The cybersecurity landscape looks significantly different than just one year ago. We all know why. The pandemic pushed just about everyone to figure out how to implement and secure widespread work-from-home arrangements nearly overnight.
And as the new year approaches and another wave of COVID-19 outbreak is upon us, it doesn't look like the need to "work from anywhere" is going away soon.
"Because IT has traditionally been built around the stability of office operations, the shift to remote work has both opened organizations to new digital threats and slowed response time to digital emergencies," says Darren Deslatte, vulnerability operations leader at Entrust Solutions, a provider of technology solutions, IT managed services, and staff augmentation.
This, in turn, has impacted 2021 security budgets and where CISOs plan to allocate their dollars. As we batten down the hatches and move full-force forward, let's take a look at their budget priorities.
With disparate employees and company assets all over the globe, it's critical to take stock of what you have now.
"Before you can secure a network, you must know what's on your network," says Brian Wilson, CISO of SAS Institute, a developer of analytics. "How do you know your inventory or asset management systems are adequately finding all your assets?"
Wilson advises security teams to think about new ways to validate and refresh their asset data to help teams stay on top of life cycle management projects and better enable incident response.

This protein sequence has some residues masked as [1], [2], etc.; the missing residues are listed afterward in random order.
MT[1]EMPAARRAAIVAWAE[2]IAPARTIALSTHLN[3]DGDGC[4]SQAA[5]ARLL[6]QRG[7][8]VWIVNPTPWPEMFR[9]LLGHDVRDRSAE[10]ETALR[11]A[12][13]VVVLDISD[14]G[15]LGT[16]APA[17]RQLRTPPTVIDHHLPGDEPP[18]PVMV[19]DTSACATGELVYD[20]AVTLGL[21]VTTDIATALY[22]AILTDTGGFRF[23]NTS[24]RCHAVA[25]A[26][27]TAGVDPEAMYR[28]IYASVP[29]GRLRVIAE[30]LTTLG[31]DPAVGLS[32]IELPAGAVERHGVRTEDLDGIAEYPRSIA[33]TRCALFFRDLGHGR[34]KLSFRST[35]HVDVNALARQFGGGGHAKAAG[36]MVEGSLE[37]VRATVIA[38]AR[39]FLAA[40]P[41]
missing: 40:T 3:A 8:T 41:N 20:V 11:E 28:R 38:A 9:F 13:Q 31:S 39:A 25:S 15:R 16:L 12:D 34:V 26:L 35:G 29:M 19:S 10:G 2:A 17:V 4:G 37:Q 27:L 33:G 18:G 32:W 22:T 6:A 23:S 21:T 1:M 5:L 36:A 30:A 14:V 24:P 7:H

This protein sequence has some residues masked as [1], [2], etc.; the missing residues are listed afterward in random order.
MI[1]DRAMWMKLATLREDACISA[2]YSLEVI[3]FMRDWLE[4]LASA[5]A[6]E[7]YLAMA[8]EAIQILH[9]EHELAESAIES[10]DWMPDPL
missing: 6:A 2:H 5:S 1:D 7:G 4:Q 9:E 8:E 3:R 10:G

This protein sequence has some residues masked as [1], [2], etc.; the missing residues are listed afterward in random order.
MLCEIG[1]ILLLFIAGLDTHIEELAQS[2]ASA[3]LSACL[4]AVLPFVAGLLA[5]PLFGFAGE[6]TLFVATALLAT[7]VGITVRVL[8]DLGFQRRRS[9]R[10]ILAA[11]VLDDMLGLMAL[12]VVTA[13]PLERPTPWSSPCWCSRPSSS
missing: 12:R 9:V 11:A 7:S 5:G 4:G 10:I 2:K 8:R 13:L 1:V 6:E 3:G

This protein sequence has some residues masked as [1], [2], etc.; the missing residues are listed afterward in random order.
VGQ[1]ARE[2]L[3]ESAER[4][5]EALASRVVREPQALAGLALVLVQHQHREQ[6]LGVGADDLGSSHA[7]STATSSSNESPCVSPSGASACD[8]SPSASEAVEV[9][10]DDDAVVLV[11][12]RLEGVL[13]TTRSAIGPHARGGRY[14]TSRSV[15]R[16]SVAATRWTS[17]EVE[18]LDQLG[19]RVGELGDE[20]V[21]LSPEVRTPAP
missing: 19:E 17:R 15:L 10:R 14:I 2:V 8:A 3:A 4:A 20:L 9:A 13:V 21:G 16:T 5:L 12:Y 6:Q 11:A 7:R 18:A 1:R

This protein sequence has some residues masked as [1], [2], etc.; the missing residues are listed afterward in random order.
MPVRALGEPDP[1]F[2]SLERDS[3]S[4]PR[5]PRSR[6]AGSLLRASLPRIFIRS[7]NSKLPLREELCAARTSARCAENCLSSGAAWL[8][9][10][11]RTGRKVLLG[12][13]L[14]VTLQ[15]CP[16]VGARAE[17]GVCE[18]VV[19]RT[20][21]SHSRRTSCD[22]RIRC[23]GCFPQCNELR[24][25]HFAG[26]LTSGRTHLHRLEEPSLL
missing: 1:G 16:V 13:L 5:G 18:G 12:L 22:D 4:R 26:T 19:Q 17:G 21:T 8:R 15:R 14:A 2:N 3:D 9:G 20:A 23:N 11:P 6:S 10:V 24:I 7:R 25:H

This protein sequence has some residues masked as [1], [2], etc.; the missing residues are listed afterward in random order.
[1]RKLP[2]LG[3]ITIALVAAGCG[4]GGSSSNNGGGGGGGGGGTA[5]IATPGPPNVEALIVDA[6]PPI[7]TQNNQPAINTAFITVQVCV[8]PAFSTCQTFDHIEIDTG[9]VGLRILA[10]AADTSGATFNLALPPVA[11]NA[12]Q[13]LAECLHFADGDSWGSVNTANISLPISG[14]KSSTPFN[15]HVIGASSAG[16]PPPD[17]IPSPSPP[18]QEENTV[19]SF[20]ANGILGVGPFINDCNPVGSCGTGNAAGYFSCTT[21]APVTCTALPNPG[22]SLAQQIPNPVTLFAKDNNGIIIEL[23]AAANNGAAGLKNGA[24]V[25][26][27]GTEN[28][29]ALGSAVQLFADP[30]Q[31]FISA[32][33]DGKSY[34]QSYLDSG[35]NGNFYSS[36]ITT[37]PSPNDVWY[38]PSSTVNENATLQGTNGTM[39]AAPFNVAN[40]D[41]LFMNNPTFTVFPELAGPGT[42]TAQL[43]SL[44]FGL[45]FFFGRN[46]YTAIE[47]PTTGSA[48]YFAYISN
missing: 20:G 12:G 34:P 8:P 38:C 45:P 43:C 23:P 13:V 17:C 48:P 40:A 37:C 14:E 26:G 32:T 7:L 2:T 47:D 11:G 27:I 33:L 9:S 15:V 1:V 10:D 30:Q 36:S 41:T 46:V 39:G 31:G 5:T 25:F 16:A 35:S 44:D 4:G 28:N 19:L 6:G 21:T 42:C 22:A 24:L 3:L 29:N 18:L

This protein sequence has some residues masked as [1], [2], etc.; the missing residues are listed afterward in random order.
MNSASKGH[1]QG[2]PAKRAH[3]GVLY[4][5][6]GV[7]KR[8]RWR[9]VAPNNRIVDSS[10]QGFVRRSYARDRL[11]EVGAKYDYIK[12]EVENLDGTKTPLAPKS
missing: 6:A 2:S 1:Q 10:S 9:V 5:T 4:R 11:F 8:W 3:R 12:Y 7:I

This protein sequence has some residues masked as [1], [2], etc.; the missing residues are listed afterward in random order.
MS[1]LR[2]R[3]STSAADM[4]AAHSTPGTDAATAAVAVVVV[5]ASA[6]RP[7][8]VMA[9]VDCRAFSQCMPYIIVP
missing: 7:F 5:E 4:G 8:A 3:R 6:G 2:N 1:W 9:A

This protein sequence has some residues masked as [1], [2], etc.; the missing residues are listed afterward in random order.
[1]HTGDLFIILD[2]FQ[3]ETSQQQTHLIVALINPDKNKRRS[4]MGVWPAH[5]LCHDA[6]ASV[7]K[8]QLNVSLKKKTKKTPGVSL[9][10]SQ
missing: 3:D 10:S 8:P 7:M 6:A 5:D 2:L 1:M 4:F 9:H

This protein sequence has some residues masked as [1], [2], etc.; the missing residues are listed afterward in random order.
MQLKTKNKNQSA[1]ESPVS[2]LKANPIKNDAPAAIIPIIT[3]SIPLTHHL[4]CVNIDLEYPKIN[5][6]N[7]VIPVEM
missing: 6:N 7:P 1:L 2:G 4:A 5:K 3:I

Steve Dotson, CISO of marketing tech company Acoustic, says he thinks CISOs will look to budget for more data-mapping and data-inventory solutions to get visibility into how data flows through microservices and cloud data stores.
"Solutions that provide asset visibility while allowing technology teams to continue to leverage point solutions for asset management give security teams and other teams the holistic asset information necessary to ensure protection," he says.
New work arrangements and priorities mean new applications and services are being developed constantly – and most of them are cloud-based. It also introduces new security challenges given pushing apps to the cloud faster means security is often an afterthought. CISOs will need to invest more in DevSecOps tools and processes in 2021 to ensure security is part of the DevOps process from the start.
"Security teams and DevSecOps teams continue to shift further left in the SDLC or CI/CD into areas like security checks on infrastructure as code and security testing earlier in the development/build life cycle," Acoustic's Dotson says.
Getting security involved at the outset better ensures the proper controls are in place throughout the application development cycle.
"The more that security and compliance evaluation processes can be embedded in developer and DevOps processes, the more effective they will be," Dotson says.
Secure access service edge (SASE), an emerging security concept, will be hot in 2021, says Todd Weber, chief technology officer for Optiv Security.
"SASE will be far more prominent in CISO 2021 budgets than could have been anticipated a year ago," he says. "SASE has accelerated from an emerging category to a priority for CISOs in 2021."